In a completely expected but still crappy move, the US FCC voted today to move ahead with Chairman Ajit Pai's proposal to roll back net neutrality rules enacted under the Open Internet Order of 2015.
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Last week, we reported that tens of thousands of fraudulent comments had been filed in favour of FCC chairman Ajit Pai's proposal to roll back net neutrality rules in the US, using text taken from the Center for Individual Freedom (though, according to the CFIF, they aren't behind the fake comments). We spoke to several people who had comments filed under their names and addresses, as did reporters from other outlets, and several more supposed commenters responded to our emails after publication saying they hadn't filed comments with the FCC.
The US House of Representatives voted today to repeal rules preventing internet service providers from selling their customers' web browsing and app usage data without explicit consent. The Senate passed the same bill last week, which means the only obstacle that remains is a signature from President Trump — and the White House has already signalled he will do so.
Until today, March 2 marked the date that internet service providers in the US would be required to adopt "reasonable" measures to protect sensitive customer info like browsing histories, location data and Social Security numbers. Thanks to the Federal Communications Commission's new leadership, however, that deadline will now be extended indefinitely, and we have no idea if or when those rules will be enacted.
In what appears to be a violation of the federal ethics rule that prohibits a government employee from using "his public office for his own private gain, for the endorsement of any product," Ajit Pai, the controversial new chair of the FCC, tweeted and subsequently deleted praise for Amazon's PrimeNow service.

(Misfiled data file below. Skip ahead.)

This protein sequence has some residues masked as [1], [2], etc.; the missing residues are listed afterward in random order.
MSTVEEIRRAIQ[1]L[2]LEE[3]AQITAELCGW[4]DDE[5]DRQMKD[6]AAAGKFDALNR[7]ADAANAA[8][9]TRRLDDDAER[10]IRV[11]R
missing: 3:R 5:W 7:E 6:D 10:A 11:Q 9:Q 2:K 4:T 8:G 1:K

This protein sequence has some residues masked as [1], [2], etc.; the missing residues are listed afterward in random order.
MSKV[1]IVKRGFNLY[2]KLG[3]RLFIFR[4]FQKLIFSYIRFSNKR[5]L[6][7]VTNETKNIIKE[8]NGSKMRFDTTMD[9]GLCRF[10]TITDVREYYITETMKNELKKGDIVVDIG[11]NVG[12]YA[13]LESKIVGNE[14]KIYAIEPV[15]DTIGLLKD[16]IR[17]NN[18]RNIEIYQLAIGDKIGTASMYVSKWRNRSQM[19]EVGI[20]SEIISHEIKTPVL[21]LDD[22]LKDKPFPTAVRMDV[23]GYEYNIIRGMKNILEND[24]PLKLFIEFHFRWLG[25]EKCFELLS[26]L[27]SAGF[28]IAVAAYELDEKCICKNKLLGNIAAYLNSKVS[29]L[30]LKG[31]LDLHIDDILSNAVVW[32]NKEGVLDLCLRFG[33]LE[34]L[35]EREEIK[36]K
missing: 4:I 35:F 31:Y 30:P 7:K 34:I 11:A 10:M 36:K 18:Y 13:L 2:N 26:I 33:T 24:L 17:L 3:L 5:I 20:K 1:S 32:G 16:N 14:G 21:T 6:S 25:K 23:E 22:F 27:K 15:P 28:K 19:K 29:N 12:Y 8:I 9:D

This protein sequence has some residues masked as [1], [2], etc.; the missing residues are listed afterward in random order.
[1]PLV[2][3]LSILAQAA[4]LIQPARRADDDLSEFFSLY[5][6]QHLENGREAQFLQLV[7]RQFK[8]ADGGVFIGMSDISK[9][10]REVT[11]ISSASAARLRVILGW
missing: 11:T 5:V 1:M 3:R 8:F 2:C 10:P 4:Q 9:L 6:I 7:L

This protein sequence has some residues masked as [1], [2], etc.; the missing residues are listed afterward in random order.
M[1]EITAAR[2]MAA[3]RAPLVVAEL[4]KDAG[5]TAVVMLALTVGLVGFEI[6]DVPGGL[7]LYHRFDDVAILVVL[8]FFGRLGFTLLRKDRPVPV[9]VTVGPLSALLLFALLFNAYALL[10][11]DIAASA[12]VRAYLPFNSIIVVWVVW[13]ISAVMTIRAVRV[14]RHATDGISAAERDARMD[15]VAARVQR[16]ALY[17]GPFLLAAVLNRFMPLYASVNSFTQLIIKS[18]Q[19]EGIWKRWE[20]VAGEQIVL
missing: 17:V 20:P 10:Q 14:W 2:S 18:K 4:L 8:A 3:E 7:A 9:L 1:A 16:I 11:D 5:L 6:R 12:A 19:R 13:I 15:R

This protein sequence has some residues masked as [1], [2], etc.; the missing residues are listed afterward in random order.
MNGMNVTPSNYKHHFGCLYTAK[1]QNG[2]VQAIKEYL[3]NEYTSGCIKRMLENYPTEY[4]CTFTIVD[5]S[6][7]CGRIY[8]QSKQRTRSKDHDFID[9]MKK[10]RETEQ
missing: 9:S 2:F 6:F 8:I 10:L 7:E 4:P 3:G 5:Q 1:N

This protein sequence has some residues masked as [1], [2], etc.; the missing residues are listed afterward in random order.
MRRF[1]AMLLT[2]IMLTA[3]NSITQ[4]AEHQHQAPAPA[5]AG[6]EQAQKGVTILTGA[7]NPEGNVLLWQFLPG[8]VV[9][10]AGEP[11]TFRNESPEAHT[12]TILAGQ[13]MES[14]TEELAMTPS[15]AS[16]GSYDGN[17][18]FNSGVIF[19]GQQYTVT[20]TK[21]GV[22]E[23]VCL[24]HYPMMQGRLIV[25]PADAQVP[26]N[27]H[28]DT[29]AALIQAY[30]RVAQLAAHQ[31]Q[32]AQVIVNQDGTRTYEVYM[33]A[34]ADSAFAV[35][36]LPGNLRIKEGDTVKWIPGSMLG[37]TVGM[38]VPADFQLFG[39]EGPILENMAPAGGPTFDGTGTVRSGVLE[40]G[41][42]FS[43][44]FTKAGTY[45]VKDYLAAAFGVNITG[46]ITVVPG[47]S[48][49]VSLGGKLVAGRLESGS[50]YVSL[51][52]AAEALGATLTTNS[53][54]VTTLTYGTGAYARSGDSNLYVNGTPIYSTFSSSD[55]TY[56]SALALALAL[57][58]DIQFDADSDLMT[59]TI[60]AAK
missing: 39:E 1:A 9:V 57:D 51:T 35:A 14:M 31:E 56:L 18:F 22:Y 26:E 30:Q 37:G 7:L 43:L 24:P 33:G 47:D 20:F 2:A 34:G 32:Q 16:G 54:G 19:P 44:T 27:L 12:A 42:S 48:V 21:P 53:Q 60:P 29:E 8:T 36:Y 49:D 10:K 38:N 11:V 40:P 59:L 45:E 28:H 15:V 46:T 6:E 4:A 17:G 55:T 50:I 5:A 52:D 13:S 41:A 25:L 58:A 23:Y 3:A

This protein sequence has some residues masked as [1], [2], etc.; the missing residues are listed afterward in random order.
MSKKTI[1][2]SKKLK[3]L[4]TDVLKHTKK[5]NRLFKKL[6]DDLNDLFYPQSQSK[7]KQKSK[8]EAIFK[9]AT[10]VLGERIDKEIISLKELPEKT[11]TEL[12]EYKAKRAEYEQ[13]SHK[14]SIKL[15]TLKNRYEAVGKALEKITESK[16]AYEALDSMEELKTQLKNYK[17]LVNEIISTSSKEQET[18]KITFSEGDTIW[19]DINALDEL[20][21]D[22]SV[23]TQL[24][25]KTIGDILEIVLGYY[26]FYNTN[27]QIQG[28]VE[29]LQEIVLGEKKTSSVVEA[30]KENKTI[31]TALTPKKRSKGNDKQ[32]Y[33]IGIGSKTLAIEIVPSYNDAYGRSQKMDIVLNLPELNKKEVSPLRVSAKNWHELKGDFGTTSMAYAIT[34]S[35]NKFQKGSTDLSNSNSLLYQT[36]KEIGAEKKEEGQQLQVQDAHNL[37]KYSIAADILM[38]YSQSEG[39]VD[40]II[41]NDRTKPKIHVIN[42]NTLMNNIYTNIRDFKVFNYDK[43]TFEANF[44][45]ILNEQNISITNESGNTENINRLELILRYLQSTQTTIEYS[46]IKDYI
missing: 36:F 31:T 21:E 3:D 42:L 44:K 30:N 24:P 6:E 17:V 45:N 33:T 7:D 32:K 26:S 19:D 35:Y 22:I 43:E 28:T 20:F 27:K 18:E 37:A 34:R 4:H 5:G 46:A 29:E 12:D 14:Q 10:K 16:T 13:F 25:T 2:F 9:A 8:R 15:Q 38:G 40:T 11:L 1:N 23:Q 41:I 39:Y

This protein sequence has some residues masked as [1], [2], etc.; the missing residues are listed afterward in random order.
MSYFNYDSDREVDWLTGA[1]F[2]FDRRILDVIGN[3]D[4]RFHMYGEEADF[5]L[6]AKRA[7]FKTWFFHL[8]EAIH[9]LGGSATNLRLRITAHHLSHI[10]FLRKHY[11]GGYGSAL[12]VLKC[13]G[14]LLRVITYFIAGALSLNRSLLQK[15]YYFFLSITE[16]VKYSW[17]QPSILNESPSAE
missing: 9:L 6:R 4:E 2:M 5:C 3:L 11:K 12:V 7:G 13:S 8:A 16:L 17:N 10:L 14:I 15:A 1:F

"Needed something in pinch and decided to try @amazonprimenow. Very impressed! Item was cheap and arrived early. May not leave the house again," Pai posted to on his official FCC Twitter account, only to delete moments later.
United States presidential hopeful Jeb Bush just published a love note to big business that would be amusing, if it didn't give me second-hand embarrassment at witnessing a governor so explicitly express his adoration for corporatism.
When PayPal updated its user agreement earlier this month, people were pissed off. The agreement left people with two options: Agree to receive robocalls from PayPal, or stop using the service. Now the company is back-pedalling on the whole "deal with our obnoxious, aggressive automatic calling or GTFO" policy.
In the future every car will talk with other cars on the road through vehicle-to-vehicle communications (V2V). But the US government doesn't think that tech is coming soon enough. The US Department of Transportation announced yesterday that it will accelerate efforts to mandate V2V on American roads.
This is it. This is the day that your overly specific and impressively sceptical questions about the Federal Communications Commission's new net neutrality rules can finally be answered. The agency just released the full text of the policy that will protect the open internet.
You may have heard that the internet is winning: net neutrality was saved, broadband was redefined to encourage higher speeds, and the dreaded Comcast-Time Warner Cable megamerger potentially thwarted. But the harsh reality is that America's internet is still fundamentally broken, and there's no easy fix.
Let's all agree on one thing: The Federal Communications Commission passing the strongest net neutrality rules in America's history is a step in the right direction. But that didn't stop an army of naysayers from crowing about an imaginary government takeover of the internet or how the new plan would slash their profits. Some chose half-intelligent ways to make those arguments. Others did some pretty dumb stuff.
The Federal Communications Commission is scheduled to vote on a proposal today that effectively bars Internet companies from prioritising some internet traffic over others. As John Oliver famously explained, "ending net neutrality would allow big companies to buy their way into the fast lane, leaving everyone else in the slow lane."
It's a historic day for the internet. The Federal Communications Commission (FCC) just passed the strongest net neutrality rules in this country's history. This is great news! But let me repeat: The battle for net neutrality is still not over. In a sense, the real battle begins now.